14 January 2017 | AlsExGal
A movie about vaudeville chuck full of real vaudevillians
This film has a paper thin plot and a few catchy tunes, but by no means am I comparing it to Busby Berkeley's polished work over at Warner Brothers at the time.
Instead, this is a great chance to see real vaudevillians practice their craft. The story outline is that a struggling show's backer comes to the cast and tells them that he and his partner have become insolvent and that they are going to give the cast the rights to the show as long as the cast releases the backers from any claims or debts against them. The cast agrees. Myrt (Myrt Vail), current star of the show, speaks up first and says that she realizes she is too old to continue playing the lead dancer and wants to give a new girl a try. She'd "rather be the manager of a success than the star of a flop". The troupe's comedian isn't funny either and they will need to replace him.
For both jobs, enter stage left Marge (Myrt Vail's actual daughter) and comedian Eddie Hanley (Eddie Foy Jr.). Unfortunately, Marge's mom, played by Trixie Friganza, does not want her daughter on the vaudeville circuit living the stage life. So mom is invited to come along to chaperon - she does just that. Myrt finds a financial backer in the person of Jackson (Thomas Jackson). The problem is that Eddie and Marge are falling for one another, but married Jackson turns out to be a scum bag and moves in on Marge. Complications ensue since how do they keep the show going with the financial backer causing such emotional friction? Without him, they are too broke to make it to Broadway. Watch and find out.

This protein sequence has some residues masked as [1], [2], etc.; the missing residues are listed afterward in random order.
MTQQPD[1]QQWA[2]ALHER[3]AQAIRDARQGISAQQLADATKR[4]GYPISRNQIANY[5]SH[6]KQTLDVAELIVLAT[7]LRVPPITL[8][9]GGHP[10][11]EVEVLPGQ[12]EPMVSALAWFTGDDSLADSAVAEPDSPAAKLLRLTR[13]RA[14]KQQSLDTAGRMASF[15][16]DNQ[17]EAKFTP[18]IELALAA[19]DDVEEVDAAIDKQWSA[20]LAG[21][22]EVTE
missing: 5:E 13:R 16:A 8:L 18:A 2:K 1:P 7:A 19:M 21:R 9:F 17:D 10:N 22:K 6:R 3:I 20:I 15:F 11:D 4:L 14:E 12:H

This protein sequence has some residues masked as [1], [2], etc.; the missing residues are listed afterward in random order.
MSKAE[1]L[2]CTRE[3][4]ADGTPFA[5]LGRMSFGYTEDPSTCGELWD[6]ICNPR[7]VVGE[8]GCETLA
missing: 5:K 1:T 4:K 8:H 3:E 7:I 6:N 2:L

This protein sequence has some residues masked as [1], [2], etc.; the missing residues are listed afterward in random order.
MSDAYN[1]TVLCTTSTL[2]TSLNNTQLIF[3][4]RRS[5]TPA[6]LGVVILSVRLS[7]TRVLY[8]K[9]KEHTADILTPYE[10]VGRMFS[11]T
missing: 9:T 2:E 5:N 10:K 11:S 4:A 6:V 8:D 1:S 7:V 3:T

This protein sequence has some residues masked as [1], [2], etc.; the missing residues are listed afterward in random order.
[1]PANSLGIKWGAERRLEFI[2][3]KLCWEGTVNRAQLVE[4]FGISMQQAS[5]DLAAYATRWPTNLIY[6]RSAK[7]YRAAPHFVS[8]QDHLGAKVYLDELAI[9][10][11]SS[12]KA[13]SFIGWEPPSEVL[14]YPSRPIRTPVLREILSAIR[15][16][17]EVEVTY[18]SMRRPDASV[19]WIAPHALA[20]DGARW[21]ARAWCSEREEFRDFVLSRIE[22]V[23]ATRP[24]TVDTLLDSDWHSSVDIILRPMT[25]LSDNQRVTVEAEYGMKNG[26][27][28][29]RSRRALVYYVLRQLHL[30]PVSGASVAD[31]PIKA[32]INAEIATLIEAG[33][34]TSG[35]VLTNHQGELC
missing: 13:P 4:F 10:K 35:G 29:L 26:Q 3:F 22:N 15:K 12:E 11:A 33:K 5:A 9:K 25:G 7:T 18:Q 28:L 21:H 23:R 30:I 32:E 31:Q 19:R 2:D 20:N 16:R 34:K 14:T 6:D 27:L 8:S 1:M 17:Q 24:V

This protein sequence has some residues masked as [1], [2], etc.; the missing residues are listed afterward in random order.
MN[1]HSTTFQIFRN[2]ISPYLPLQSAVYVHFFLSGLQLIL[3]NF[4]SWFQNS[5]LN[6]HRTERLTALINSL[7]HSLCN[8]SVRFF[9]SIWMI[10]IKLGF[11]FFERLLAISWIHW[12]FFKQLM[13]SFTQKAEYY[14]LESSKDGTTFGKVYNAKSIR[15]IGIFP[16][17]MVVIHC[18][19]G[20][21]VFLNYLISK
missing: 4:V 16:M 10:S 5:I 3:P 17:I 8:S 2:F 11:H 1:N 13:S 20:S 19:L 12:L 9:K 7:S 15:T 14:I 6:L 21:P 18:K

The actual performance of the theater troupe in their staged act is not the real attraction here, although the numbers are not bad. The attraction is all of these actual former vaudevillians - Myrt, Foy, Friganza - doing bits of their former vaudeville act for the screen. Then there is the effeminate property manager, Clarence (Ray Hedges), throwing in a hilarious one liner here and there. This kind of act would be history after the production code but was common in film in the early 30's.
And finally I come to the Three Stooges, billed here as Ted Healy and "Howard, Fine, and Howard". They also get a lot of side bits of comedy that would have been much funnier if somebody would have put a hook around Ted Healy's neck and dragged him off stage. He chokes out the comedy of the Stooges like weeds choke out a garden. But this is important viewing because it is filmed proof that Healy cutting the Stooges loose was the best thing that ever happened to them.
There is a bit of a trick ending, which is not such a trick if you know much about the title players, and I'll leave it at that. Very much worth your time, still funny and entertaining, and great if you are recovering from a nervous breakdown.